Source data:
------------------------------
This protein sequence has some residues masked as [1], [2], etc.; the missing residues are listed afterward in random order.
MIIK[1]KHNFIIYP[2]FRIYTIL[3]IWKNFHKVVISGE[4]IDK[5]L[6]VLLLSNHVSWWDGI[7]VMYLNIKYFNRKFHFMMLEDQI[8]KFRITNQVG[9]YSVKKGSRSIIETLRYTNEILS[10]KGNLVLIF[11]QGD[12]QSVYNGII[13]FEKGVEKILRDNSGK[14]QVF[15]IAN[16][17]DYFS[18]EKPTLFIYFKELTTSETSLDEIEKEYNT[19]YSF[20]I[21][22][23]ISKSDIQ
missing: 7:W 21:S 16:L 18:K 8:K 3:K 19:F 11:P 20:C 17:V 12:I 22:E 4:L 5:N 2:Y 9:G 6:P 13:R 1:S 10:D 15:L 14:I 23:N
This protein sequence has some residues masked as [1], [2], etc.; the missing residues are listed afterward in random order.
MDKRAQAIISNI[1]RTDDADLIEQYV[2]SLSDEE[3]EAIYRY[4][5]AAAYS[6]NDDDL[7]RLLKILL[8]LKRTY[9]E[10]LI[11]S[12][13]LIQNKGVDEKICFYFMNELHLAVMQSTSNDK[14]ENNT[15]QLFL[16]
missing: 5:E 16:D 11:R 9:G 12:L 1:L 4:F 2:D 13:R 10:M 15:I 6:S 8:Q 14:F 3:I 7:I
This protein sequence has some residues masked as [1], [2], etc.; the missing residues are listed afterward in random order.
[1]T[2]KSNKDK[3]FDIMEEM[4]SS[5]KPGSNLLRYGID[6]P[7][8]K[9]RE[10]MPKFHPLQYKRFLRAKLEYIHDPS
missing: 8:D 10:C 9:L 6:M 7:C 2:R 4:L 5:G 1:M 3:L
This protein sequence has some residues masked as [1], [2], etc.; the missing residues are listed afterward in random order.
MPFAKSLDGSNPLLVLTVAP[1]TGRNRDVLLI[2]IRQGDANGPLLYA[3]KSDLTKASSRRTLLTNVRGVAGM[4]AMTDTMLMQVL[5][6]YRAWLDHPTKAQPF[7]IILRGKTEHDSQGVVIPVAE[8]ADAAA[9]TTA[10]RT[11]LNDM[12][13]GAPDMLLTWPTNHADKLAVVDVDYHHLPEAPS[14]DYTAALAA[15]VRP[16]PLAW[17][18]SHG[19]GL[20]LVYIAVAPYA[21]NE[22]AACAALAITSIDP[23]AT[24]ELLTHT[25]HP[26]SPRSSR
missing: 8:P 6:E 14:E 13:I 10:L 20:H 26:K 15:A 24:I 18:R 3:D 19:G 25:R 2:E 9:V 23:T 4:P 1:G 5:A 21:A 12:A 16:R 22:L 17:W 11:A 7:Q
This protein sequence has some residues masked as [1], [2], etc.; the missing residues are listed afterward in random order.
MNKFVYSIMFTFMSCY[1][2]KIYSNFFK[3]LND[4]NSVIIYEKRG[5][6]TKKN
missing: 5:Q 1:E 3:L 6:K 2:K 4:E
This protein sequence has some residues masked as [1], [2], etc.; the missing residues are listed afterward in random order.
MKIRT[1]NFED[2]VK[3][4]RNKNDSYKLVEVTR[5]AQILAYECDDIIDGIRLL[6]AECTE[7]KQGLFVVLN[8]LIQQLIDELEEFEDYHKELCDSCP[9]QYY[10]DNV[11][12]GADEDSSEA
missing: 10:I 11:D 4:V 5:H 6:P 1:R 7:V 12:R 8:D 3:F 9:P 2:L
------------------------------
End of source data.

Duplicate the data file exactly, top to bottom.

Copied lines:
This protein sequence has some residues masked as [1], [2], etc.; the missing residues are listed afterward in random order.
MIIK[1]KHNFIIYP[2]FRIYTIL[3]IWKNFHKVVISGE[4]IDK[5]L[6]VLLLSNHVSWWDGI[7]VMYLNIKYFNRKFHFMMLEDQI[8]KFRITNQVG[9]YSVKKGSRSIIETLRYTNEILS[10]KGNLVLIF[11]QGD[12]QSVYNGII[13]FEKGVEKILRDNSGK[14]QVF[15]IAN[16][17]DYFS[18]EKPTLFIYFKELTTSETSLDEIEKEYNT[19]YSF[20]I[21][22][23]ISKSDIQ
missing: 7:W 21:S 16:L 18:K 8:K 3:K 19:F 11:P 20:C 17:V 12:I 22:E 4:L 5:N 2:Y 9:G 6:P 13:R 1:S 10:D 15:L 14:I 23:N
This protein sequence has some residues masked as [1], [2], etc.; the missing residues are listed afterward in random order.
MDKRAQAIISNI[1]RTDDADLIEQYV[2]SLSDEE[3]EAIYRY[4][5]AAAYS[6]NDDDL[7]RLLKILL[8]LKRTY[9]E[10]LI[11]S[12][13]LIQNKGVDEKICFYFMNELHLAVMQSTSNDK[14]ENNT[15]QLFL[16]
missing: 5:E 16:D 11:R 9:G 12:L 1:L 4:F 2:D 13:R 10:M 15:I 6:S 8:Q 14:F 3:I 7:I
This protein sequence has some residues masked as [1], [2], etc.; the missing residues are listed afterward in random order.
[1]T[2]KSNKDK[3]FDIMEEM[4]SS[5]KPGSNLLRYGID[6]P[7][8]K[9]RE[10]MPKFHPLQYKRFLRAKLEYIHDPS
missing: 8:D 10:C 9:L 6:M 7:C 2:R 4:L 5:G 1:M 3:L
This protein sequence has some residues masked as [1], [2], etc.; the missing residues are listed afterward in random order.
MPFAKSLDGSNPLLVLTVAP[1]TGRNRDVLLI[2]IRQGDANGPLLYA[3]KSDLTKASSRRTLLTNVRGVAGM[4]AMTDTMLMQVL[5][6]YRAWLDHPTKAQPF[7]IILRGKTEHDSQGVVIPVAE[8]ADAAA[9]TTA[10]RT[11]LNDM[12][13]GAPDMLLTWPTNHADKLAVVDVDYHHLPEAPS[14]DYTAALAA[15]VRP[16]PLAW[17][18]SHG[19]GL[20]LVYIAVAPYA[21]NE[22]AACAALAITSIDP[23]AT[24]ELLTHT[25]HP[26]SPRSSR
missing: 8:P 6:E 14:E 13:I 10:L 20:H 26:K 15:A 24:I 18:R 3:D 19:G 25:R 2:E 9:V 23:T 4:P 1:G 5:A 21:A 12:A 16:R 22:L 17:W 11:A 7:Q
This protein sequence has some residues masked as [1], [2], etc.; the missing residues are listed afterward in random order.
MNKFVYSIMFTFMSCY[1][2]KIYSNFFK[3]LND[4]NSVIIYEKRG[5][6]TKKN
missing: 5:Q 1:E 3:L 6:K 2:K 4:E
This protein sequence has some residues masked as [1], [2], etc.; the missing residues are listed afterward in random order.
MKIRT[1]NFED[2]VK[3][4]RNKNDSYKLVEVTR[5]AQILAYECDDIIDGIRLL[6]AECTE[7]KQGLFVVLN[8]LIQQLIDELEEFEDYHKELCDSCP[9]QYY[10]DNV[11][12]GADEDSSEA
missing: 10:I 11:D 4:V 5:H 6:P 1:R 7:V 12:R 8:D 3:F 9:P 2:L